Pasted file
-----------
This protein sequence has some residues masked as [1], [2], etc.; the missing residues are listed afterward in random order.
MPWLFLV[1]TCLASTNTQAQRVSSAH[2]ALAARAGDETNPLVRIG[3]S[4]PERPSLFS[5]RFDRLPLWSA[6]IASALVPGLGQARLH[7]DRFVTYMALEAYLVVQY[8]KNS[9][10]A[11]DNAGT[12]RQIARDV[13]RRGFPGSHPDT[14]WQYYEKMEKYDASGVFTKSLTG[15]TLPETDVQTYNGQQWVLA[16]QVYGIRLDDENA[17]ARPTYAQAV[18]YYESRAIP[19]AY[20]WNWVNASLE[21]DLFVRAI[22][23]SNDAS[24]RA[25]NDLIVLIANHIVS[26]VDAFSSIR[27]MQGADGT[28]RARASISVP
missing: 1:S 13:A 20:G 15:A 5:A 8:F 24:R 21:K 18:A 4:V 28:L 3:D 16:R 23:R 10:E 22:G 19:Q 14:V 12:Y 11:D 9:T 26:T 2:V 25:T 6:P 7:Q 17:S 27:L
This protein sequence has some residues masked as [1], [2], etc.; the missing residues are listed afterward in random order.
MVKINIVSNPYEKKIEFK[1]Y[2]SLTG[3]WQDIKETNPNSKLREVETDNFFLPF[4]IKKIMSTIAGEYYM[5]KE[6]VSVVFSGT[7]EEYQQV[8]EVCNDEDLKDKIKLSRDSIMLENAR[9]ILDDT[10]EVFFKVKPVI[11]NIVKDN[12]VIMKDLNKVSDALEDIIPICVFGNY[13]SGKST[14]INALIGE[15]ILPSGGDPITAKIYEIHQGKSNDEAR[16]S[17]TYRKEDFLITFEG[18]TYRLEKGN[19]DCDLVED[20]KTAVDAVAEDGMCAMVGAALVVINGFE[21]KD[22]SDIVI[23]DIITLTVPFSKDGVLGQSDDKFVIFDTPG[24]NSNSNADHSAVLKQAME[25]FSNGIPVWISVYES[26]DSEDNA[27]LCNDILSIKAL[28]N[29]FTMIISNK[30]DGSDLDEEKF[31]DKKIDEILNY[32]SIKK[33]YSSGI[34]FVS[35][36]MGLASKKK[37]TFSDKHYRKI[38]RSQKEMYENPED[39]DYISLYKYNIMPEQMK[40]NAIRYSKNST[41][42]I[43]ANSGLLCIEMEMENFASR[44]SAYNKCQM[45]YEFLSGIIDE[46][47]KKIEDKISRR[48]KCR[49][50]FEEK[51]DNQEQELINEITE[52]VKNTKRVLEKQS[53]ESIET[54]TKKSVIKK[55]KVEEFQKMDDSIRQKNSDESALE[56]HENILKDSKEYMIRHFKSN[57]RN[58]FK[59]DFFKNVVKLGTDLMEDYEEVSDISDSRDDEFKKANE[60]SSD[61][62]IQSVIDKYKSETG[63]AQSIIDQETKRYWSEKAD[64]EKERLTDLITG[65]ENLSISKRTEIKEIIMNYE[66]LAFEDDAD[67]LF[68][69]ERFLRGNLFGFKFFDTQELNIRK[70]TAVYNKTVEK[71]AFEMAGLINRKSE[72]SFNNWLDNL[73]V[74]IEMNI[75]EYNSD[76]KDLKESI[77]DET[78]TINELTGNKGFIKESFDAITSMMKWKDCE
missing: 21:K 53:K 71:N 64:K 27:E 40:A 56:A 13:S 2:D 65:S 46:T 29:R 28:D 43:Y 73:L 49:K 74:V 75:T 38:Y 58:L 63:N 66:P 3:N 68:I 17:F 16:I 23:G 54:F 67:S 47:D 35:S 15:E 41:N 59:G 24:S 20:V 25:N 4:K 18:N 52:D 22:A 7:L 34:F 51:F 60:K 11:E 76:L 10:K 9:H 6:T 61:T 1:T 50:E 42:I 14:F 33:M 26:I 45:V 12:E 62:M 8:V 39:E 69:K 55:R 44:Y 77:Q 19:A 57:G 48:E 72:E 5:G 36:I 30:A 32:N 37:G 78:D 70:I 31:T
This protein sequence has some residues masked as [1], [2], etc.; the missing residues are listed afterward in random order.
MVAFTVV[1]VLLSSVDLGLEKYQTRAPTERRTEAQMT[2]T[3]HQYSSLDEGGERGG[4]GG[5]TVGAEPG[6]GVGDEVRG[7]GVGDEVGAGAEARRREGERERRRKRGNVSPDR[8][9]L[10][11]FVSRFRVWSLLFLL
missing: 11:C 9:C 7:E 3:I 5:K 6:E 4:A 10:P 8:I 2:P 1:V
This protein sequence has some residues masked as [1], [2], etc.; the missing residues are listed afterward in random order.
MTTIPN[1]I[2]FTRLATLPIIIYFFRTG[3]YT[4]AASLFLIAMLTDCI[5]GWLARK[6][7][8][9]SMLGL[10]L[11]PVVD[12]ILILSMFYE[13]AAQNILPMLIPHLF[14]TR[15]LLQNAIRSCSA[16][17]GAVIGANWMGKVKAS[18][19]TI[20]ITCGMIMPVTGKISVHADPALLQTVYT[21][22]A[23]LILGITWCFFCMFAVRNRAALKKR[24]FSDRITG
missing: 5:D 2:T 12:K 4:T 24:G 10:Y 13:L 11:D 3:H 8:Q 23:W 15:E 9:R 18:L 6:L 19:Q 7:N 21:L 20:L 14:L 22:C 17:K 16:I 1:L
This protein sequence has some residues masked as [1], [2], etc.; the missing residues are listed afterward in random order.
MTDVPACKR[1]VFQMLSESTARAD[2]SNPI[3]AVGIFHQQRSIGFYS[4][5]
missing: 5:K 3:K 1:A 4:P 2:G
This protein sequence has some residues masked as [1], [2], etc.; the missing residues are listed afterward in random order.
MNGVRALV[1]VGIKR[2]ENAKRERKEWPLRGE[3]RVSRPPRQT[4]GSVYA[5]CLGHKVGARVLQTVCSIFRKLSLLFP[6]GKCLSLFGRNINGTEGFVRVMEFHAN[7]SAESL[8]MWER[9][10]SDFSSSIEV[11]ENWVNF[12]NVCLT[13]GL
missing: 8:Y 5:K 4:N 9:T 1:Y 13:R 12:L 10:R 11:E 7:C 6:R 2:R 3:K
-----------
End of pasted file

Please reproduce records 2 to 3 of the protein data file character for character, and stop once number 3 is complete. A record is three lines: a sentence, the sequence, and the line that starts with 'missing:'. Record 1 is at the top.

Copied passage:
This protein sequence has some residues masked as [1], [2], etc.; the missing residues are listed afterward in random order.
MVKINIVSNPYEKKIEFK[1]Y[2]SLTG[3]WQDIKETNPNSKLREVETDNFFLPF[4]IKKIMSTIAGEYYM[5]KE[6]VSVVFSGT[7]EEYQQV[8]EVCNDEDLKDKIKLSRDSIMLENAR[9]ILDDT[10]EVFFKVKPVI[11]NIVKDN[12]VIMKDLNKVSDALEDIIPICVFGNY[13]SGKST[14]INALIGE[15]ILPSGGDPITAKIYEIHQGKSNDEAR[16]S[17]TYRKEDFLITFEG[18]TYRLEKGN[19]DCDLVED[20]KTAVDAVAEDGMCAMVGAALVVINGFE[21]KD[22]SDIVI[23]DIITLTVPFSKDGVLGQSDDKFVIFDTPG[24]NSNSNADHSAVLKQAME[25]FSNGIPVWISVYES[26]DSEDNA[27]LCNDILSIKAL[28]N[29]FTMIISNK[30]DGSDLDEEKF[31]DKKIDEILNY[32]SIKK[33]YSSGI[34]FVS[35][36]MGLASKKK[37]TFSDKHYRKI[38]RSQKEMYENPED[39]DYISLYKYNIMPEQMK[40]NAIRYSKNST[41][42]I[43]ANSGLLCIEMEMENFASR[44]SAYNKCQM[45]YEFLSGIIDE[46][47]KKIEDKISRR[48]KCR[49][50]FEEK[51]DNQEQELINEITE[52]VKNTKRVLEKQS[53]ESIET[54]TKKSVIKK[55]KVEEFQKMDDSIRQKNSDESALE[56]HENILKDSKEYMIRHFKSN[57]RN[58]FK[59]DFFKNVVKLGTDLMEDYEEVSDISDSRDDEFKKANE[60]SSD[61][62]IQSVIDKYKSETG[63]AQSIIDQETKRYWSEKAD[64]EKERLTDLITG[65]ENLSISKRTEIKEIIMNYE[66]LAFEDDAD[67]LF[68][69]ERFLRGNLFGFKFFDTQELNIRK[70]TAVYNKTVEK[71]AFEMAGLINRKSE[72]SFNNWLDNL[73]V[74]IEMNI[75]EYNSD[76]KDLKESI[77]DET[78]TINELTGNKGFIKESFDAITSMMKWKDCE
missing: 21:K 53:K 71:N 64:K 27:E 40:A 56:A 13:S 2:D 65:S 46:T 29:R 28:D 43:Y 73:L 49:K 74:V 75:T 38:Y 58:L 63:N 66:P 3:N 68:I 17:F 16:I 23:G 54:F 67:S 47:D 35:S 15:E 41:N 59:G 24:S 20:V 25:N 4:K 18:N 52:D 22:A 7:L 34:F 51:F 60:K 11:E 76:L 10:K 9:H 6:T 61:T 1:T 50:E 42:I 14:F 33:M 26:I 45:V 12:E 62:M 8:V 39:E 69:K 55:R 44:Y 77:Q 19:A 57:G 48:E 72:E 5:G 36:I 30:A 32:N 37:G 78:D 70:I 31:T
This protein sequence has some residues masked as [1], [2], etc.; the missing residues are listed afterward in random order.
MVAFTVV[1]VLLSSVDLGLEKYQTRAPTERRTEAQMT[2]T[3]HQYSSLDEGGERGG[4]GG[5]TVGAEPG[6]GVGDEVRG[7]GVGDEVGAGAEARRREGERERRRKRGNVSPDR[8][9]L[10][11]FVSRFRVWSLLFLL
missing: 11:C 9:C 7:E 3:I 5:K 6:E 4:A 10:P 8:I 2:P 1:V